It is important to note that larger revenue (or profit base) does not necessarily imply higher EPS growth. High operating margins, free cash flows and high return on capital employed (ROCE) drives the EPS growth. There are many midcap companies that are often able to generate higher free cash flows and ROCE. Large cap companies tend to be more capital intensive, rely on debt financing and therefore,have high debt to equity ratios. This causes these companies to have high interest burden which eats into their profit margins and ROCE. Midcap and small cap companies tend to have less capital intensive business models and lower financial leverage (debt equity ratio). While this may cause mid and small cap companies to be size limited in the near to medium term, in the longer term, this works as an advantage for midcap and small cap companies and they are able to generate higher profit margins and ROCE.
Moreover, large caps usually trade at a premium to midcap valuations. Investing in midcaps has higher growth potential and eventually these midcaps and smallcaps can fetch higher returns for investors during valuation re-rating (upgrade) resulting in high EPS growth. This gives another reason why the midcap funds have outperformed large caps over a long investment horizon. The midcap rally over the last 4 years caused valuations to be stretched, but the correction this year along with earnings growth recovery will have a beneficial impact on valuations.
MYTH 3: High dividend yield stocks and funds are better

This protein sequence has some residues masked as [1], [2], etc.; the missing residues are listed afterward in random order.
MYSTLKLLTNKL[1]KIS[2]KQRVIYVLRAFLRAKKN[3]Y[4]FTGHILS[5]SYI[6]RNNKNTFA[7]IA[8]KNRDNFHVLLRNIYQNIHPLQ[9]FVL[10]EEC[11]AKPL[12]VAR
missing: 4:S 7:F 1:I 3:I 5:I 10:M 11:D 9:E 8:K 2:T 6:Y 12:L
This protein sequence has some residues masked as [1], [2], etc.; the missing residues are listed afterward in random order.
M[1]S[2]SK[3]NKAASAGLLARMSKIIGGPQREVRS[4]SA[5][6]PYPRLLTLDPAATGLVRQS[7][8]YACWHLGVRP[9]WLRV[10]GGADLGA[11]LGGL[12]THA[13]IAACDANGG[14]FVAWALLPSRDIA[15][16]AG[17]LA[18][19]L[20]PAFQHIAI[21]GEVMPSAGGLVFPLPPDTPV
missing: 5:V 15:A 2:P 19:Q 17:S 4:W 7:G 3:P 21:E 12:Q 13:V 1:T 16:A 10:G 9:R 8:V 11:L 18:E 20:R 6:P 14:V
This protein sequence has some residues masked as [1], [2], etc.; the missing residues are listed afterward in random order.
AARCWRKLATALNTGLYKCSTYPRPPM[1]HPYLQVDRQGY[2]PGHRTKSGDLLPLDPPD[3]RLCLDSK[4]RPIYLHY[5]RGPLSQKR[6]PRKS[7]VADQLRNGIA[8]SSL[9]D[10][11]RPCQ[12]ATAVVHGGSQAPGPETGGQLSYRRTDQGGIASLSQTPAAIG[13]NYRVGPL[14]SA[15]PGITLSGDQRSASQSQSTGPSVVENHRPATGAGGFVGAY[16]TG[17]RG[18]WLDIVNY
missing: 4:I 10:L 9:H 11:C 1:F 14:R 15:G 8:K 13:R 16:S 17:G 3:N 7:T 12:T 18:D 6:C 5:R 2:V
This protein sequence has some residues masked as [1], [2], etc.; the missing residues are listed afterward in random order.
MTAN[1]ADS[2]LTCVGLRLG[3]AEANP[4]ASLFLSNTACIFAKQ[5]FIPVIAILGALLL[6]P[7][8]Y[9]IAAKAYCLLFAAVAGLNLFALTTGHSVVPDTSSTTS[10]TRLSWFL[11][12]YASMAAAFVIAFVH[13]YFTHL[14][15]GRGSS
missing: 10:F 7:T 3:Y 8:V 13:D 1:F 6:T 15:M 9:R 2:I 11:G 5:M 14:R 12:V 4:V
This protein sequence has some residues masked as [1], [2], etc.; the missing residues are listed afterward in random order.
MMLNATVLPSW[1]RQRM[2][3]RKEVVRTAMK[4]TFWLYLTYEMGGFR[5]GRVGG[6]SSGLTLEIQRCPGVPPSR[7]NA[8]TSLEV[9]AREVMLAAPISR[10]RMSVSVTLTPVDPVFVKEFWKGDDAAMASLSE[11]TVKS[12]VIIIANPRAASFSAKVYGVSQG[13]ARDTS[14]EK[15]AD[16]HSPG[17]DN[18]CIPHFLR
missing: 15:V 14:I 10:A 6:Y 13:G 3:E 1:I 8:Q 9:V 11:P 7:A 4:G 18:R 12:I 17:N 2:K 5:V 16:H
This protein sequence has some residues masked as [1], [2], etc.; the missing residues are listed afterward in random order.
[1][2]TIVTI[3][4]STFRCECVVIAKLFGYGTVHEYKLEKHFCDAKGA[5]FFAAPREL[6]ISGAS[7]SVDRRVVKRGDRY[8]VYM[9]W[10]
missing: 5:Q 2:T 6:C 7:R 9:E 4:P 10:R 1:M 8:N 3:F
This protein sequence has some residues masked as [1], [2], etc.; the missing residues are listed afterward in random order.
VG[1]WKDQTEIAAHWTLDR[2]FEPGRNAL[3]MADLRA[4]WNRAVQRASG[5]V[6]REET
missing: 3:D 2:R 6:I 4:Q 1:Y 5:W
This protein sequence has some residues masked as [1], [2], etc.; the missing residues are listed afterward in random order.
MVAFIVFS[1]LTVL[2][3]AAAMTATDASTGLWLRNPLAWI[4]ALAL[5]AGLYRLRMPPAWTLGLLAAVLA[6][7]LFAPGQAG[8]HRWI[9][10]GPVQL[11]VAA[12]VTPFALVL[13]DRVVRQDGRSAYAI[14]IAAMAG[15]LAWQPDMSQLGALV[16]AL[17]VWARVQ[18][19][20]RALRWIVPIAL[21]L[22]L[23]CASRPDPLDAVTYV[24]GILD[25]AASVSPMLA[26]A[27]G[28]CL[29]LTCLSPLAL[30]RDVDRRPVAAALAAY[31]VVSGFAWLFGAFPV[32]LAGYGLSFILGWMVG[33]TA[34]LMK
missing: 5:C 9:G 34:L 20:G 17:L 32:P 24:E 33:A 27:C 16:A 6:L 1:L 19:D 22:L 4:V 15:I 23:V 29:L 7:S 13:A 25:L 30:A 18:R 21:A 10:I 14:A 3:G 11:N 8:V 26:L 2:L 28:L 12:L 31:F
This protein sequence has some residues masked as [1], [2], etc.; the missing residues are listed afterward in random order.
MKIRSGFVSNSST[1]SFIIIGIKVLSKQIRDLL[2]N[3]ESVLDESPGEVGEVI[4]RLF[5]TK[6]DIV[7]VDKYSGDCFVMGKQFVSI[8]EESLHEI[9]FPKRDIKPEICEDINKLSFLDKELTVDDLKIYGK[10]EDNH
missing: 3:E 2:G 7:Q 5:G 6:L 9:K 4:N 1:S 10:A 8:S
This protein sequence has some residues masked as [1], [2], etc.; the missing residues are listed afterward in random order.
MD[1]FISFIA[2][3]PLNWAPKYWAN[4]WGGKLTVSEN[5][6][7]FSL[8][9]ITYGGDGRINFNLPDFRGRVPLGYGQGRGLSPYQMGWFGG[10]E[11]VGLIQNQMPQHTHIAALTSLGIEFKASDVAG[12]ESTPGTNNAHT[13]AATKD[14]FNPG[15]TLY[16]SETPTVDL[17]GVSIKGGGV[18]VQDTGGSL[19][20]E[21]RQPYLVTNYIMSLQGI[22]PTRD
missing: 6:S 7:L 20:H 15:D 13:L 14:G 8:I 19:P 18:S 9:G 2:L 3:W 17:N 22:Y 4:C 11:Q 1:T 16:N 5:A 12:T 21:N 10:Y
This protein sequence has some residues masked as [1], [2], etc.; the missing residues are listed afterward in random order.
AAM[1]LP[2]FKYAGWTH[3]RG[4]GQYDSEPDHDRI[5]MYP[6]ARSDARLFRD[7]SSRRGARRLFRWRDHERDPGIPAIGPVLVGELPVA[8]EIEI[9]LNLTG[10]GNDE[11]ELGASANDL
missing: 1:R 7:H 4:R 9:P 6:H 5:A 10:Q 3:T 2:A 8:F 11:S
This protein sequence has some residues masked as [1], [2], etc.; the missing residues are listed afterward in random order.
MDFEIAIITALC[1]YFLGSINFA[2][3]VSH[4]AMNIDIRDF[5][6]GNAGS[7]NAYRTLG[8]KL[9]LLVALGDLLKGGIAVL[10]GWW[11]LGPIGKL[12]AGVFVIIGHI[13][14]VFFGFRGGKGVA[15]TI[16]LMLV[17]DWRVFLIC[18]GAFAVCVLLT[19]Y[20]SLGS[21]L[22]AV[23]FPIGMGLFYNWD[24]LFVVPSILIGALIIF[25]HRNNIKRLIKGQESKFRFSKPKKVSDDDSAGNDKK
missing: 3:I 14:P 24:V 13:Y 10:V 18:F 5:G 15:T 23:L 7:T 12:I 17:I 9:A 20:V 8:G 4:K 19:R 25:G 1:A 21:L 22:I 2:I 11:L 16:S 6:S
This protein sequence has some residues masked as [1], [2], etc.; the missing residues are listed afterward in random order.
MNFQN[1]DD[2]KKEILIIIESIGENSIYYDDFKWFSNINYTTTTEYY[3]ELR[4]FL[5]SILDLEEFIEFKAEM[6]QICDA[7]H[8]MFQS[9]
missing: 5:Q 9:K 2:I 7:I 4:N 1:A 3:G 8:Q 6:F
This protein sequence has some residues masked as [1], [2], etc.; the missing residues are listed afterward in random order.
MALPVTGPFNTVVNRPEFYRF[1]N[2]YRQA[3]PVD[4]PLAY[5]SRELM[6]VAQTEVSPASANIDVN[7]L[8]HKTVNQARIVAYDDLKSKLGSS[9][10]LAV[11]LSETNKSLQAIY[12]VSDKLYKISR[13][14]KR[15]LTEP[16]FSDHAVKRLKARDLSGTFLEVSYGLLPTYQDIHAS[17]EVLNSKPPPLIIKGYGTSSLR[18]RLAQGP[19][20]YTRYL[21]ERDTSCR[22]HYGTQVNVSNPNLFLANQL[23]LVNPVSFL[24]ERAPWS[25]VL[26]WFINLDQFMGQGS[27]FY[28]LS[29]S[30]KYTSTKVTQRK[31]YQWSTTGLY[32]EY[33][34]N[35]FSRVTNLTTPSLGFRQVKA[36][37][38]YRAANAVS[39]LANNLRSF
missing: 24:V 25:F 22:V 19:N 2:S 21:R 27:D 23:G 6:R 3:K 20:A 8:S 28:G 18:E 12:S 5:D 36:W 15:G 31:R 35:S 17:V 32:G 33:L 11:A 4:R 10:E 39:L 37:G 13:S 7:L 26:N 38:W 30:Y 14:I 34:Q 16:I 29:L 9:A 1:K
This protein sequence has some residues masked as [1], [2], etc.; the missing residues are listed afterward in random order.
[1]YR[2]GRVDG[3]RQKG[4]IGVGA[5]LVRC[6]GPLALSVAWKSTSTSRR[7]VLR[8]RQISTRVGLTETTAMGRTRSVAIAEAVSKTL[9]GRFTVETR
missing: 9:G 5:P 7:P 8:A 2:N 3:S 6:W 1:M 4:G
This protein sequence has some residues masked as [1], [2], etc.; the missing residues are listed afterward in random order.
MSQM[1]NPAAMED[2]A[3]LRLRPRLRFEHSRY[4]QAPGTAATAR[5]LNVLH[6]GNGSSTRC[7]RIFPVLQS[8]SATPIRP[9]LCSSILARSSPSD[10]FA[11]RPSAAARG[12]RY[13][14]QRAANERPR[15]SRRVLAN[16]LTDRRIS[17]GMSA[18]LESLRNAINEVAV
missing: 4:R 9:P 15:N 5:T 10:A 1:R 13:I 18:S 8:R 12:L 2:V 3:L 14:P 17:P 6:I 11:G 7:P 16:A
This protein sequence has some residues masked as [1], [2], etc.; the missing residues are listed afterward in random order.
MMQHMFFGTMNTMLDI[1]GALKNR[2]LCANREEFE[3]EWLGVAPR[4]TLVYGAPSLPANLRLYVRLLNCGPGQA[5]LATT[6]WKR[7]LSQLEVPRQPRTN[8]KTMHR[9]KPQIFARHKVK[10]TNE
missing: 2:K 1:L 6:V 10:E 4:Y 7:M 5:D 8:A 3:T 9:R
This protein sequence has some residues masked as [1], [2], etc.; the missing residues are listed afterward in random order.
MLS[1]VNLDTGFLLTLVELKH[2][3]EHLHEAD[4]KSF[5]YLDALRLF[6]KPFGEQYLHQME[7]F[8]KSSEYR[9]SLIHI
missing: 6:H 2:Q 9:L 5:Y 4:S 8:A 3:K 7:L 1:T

In the US lot of attention is paid to dividend yields – investors there love high dividend yields. Some investment bloggers in India simply parrot what they read in Western journals when they argue in favor of high dividend yields. If a company, instead of paying dividends, re-invests its profits in growth opportunities which can give high returns in future, then it is beneficial for the shareholders of the company. Growth opportunities are limited in the matured sectors in the US and so high dividend yield appeals to the investors. Even so, if you look at some of the fastest growing companies in the US like Amazon and Google, they have not paid any dividends since their respective IPOs.
India is fast becoming one of the fastest growing economies in the world and many equity investors want to be a part of this growth story. Instead of paying large dividends, which benefits large shareholders the most, if companies reinvest their profits in growth opportunities then all shareholders will benefit by way of capital appreciation in the long term. This is especially relevant in the context of midcap and small cap companies where growth potential is huge. Further, dividend is not a very tax efficient way of getting returns. The company has to pay dividend distribution tax (@ 15%) before declaring dividends to investors. Further, if dividends exceed Rs 10 lakhs in a year, then the investor has to pay 10% dividend tax. Long term capital gain, on the other hand, is much more tax efficient way of generating returns.
Why do not you read should you invest in dividend yield funds
It is true that, large cap companies have a better dividend track-record compared to midcap or small cap companies, but unless you need regular income from your investment, you should ignore dividend yields and develop a total returns mindset towards your investments. Midcap and small cap funds usually give superior returns to investors in the long term.